29. Richardson H (1980) Polarization reversal in developing countries. Papers of the Regional Science Association 45:67–85CrossRefGoogle Scholar
  30. Rowland A, Gordon P (1996) Mexico City: No longer a Leviathan? In: Gilbert A, Lo F (eds) Megacities in Latin America. United Nations University Press, TokyoGoogle Scholar
  31. Ruiz Y (2002) Adios maquiladoras. Expansión 24 de julio-7 de agosto:82–91Google Scholar
  32. Sabatini F (2000) The Santiago Region. In: Simmonds R, Hack G (eds) Global city regions: Their emerging forms. Spon Press, LondonGoogle Scholar
  33. Sassen S (1991) The global city: New York, London, Tokyo. Princeton University Press, PrincetonGoogle Scholar
  34. Sassen S (1998) The impact of new technologies and the globalization of cities. In: Lo F, Yeung Y (eds) Globalization and the world of large cities. United Nations University Press, TokyoGoogle Scholar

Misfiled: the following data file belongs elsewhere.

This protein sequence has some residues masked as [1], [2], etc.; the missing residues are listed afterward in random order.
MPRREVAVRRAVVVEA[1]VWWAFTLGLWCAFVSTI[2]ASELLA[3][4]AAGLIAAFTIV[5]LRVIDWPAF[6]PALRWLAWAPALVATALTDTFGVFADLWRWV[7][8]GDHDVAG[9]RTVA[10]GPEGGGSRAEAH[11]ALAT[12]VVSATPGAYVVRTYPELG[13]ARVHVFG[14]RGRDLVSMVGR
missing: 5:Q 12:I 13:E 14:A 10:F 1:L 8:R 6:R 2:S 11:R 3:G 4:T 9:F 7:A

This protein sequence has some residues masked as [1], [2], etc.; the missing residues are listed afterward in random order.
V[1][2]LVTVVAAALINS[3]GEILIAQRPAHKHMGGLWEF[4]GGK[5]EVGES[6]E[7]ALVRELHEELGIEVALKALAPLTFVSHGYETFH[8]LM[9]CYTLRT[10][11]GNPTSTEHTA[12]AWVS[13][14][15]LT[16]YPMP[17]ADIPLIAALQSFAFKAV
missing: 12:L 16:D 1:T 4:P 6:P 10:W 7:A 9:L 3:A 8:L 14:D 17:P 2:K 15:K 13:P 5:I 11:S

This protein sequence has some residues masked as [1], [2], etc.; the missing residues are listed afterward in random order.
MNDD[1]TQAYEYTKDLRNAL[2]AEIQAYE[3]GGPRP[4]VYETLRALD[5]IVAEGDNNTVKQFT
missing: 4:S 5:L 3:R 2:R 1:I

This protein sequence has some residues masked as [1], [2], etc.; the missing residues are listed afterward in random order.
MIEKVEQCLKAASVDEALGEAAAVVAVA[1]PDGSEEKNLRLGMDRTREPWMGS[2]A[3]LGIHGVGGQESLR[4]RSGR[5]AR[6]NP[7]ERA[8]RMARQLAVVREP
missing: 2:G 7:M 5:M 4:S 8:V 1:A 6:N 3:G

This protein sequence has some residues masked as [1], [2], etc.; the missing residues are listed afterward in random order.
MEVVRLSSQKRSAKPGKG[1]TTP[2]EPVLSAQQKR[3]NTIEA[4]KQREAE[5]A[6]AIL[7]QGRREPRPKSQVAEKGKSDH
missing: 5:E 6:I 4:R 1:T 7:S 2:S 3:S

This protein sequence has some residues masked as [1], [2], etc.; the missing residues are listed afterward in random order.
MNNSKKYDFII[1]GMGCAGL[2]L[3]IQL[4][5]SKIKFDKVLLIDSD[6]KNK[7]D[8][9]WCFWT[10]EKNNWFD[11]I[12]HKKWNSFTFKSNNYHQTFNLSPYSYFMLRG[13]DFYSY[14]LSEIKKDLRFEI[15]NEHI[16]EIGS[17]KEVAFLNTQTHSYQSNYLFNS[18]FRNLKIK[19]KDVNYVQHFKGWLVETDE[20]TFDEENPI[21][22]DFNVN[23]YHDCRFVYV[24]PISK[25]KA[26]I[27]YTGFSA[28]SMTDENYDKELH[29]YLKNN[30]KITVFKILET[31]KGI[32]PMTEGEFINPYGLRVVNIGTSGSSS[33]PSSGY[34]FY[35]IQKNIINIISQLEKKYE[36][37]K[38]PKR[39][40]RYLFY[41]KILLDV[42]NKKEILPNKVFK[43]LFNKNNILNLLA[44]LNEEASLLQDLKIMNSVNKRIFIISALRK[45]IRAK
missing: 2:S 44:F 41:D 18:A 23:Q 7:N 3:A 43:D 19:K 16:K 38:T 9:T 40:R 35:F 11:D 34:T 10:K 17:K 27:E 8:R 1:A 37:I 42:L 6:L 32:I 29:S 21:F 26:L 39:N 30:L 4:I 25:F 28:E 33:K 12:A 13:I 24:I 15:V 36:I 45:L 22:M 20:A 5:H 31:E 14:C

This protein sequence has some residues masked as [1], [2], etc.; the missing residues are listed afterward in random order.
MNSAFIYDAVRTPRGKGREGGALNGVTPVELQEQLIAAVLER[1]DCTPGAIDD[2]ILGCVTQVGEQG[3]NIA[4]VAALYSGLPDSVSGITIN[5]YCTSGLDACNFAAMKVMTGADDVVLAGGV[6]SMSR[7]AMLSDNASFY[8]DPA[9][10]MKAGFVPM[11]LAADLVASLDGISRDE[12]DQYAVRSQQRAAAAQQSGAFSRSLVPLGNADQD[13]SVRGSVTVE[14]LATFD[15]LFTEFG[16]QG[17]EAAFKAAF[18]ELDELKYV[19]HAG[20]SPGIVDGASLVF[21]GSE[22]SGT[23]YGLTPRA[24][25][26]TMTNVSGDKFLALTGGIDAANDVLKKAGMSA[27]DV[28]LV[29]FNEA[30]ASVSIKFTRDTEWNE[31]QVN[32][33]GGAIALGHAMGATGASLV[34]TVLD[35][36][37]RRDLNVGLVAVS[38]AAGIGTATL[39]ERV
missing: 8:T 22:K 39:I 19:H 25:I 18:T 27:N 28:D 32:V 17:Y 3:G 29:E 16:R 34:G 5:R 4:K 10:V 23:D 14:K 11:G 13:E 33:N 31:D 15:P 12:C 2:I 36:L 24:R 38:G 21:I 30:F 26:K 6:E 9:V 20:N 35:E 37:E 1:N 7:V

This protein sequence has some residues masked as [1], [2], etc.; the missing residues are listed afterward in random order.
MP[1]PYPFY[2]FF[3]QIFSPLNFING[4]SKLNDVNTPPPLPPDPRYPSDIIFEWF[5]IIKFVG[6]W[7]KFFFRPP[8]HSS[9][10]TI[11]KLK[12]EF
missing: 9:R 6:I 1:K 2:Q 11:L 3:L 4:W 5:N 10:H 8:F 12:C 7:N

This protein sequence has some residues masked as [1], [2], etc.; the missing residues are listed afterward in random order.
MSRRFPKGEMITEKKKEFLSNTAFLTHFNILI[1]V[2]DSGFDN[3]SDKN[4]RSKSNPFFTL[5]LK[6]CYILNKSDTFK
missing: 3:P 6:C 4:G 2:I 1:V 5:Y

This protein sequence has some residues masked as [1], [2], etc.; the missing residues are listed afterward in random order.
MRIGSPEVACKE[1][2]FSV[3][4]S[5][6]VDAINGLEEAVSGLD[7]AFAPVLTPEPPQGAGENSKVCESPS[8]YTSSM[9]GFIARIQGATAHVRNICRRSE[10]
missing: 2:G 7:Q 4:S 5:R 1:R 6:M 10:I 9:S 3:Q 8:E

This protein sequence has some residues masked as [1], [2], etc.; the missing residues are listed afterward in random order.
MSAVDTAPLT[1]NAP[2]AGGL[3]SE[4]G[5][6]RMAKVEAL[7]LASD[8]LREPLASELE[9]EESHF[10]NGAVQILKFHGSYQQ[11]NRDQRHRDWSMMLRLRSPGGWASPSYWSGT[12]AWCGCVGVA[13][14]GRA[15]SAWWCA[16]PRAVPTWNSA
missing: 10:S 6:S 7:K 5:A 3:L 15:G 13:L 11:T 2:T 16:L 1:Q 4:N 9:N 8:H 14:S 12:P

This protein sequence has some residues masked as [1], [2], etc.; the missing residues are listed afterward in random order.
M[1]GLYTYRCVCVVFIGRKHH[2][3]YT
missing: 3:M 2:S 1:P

35. Sassen S (2000) Cities in the global economy. In: Simmonds R, Hack G (eds) Global city regions: Their emerging forms. Spon Press, LondonGoogle Scholar
  36. Simmonds R (2000) Emerging cultures of governance. In: Simmonds R, Hack G (eds) Global city regions: Their emerging forms. Spon Press, LondonGoogle Scholar
  37. Simmonds R, Hack G (eds) (2000) Global city regions: Their emerging forms. Spon Press, LondonGoogle Scholar
  38. Simon D (1995) The world city hypothesis: Reflexions from the periphery. In: Knox P, Taylor P (eds) World cities in a world system. Cambridge University Press, CambridgeGoogle Scholar
  39. Simpson W (1992) Urban structure and the labour market. Clarendon Press, OxfordGoogle Scholar
  40. Sklair L (1991) Sociology of the global system. Johns Hopkins University Press, BaltimoreGoogle Scholar